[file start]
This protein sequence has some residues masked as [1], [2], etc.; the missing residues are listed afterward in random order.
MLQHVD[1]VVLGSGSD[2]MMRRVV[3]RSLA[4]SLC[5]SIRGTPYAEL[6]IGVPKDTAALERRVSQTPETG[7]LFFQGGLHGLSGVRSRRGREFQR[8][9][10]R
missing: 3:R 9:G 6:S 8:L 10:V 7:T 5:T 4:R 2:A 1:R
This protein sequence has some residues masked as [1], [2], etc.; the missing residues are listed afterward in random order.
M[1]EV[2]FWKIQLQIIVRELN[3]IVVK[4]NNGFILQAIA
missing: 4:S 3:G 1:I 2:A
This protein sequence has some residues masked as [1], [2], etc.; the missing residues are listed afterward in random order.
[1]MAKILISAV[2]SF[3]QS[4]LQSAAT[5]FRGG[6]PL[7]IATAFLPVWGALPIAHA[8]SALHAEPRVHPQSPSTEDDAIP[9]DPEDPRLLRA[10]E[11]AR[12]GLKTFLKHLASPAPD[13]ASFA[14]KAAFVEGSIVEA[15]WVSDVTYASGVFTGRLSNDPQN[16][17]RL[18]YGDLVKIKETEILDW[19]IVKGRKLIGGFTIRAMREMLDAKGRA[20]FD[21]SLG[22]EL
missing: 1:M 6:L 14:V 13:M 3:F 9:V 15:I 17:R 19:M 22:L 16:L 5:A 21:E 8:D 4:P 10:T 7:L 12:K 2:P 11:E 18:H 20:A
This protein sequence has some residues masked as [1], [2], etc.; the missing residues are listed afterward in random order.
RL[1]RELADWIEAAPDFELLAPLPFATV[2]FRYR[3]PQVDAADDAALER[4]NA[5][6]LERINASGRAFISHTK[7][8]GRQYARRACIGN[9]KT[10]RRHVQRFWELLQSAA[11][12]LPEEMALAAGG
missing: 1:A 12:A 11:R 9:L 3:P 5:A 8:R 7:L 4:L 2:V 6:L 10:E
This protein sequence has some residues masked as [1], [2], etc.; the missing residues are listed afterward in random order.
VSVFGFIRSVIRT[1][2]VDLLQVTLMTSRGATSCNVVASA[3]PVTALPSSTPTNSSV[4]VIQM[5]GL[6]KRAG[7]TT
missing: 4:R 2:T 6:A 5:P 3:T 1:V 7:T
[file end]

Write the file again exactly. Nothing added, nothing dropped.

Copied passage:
This protein sequence has some residues masked as [1], [2], etc.; the missing residues are listed afterward in random order.
MLQHVD[1]VVLGSGSD[2]MMRRVV[3]RSLA[4]SLC[5]SIRGTPYAEL[6]IGVPKDTAALERRVSQTPETG[7]LFFQGGLHGLSGVRSRRGREFQR[8][9][10]R
missing: 3:R 9:G 6:S 8:L 10:V 7:T 5:T 4:R 2:A 1:R
This protein sequence has some residues masked as [1], [2], etc.; the missing residues are listed afterward in random order.
M[1]EV[2]FWKIQLQIIVRELN[3]IVVK[4]NNGFILQAIA
missing: 4:S 3:G 1:I 2:A
This protein sequence has some residues masked as [1], [2], etc.; the missing residues are listed afterward in random order.
[1]MAKILISAV[2]SF[3]QS[4]LQSAAT[5]FRGG[6]PL[7]IATAFLPVWGALPIAHA[8]SALHAEPRVHPQSPSTEDDAIP[9]DPEDPRLLRA[10]E[11]AR[12]GLKTFLKHLASPAPD[13]ASFA[14]KAAFVEGSIVEA[15]WVSDVTYASGVFTGRLSNDPQN[16][17]RL[18]YGDLVKIKETEILDW[19]IVKGRKLIGGFTIRAMREMLDAKGRA[20]FD[21]SLG[22]EL
missing: 1:M 6:L 14:V 13:M 3:F 9:V 15:I 17:R 19:M 22:L 16:L 5:A 21:E 8:D 4:P 10:T 7:L 12:K 2:P 11:E 18:H 20:A
This protein sequence has some residues masked as [1], [2], etc.; the missing residues are listed afterward in random order.
RL[1]RELADWIEAAPDFELLAPLPFATV[2]FRYR[3]PQVDAADDAALER[4]NA[5][6]LERINASGRAFISHTK[7][8]GRQYARRACIGN[9]KT[10]RRHVQRFWELLQSAA[11][12]LPEEMALAAGG
missing: 1:A 12:A 11:R 9:L 3:P 5:A 8:R 7:L 4:L 2:V 6:L 10:E
This protein sequence has some residues masked as [1], [2], etc.; the missing residues are listed afterward in random order.
VSVFGFIRSVIRT[1][2]VDLLQVTLMTSRGATSCNVVASA[3]PVTALPSSTPTNSSV[4]VIQM[5]GL[6]KRAG[7]TT
missing: 4:R 2:T 6:A 5:P 3:T 1:V 7:T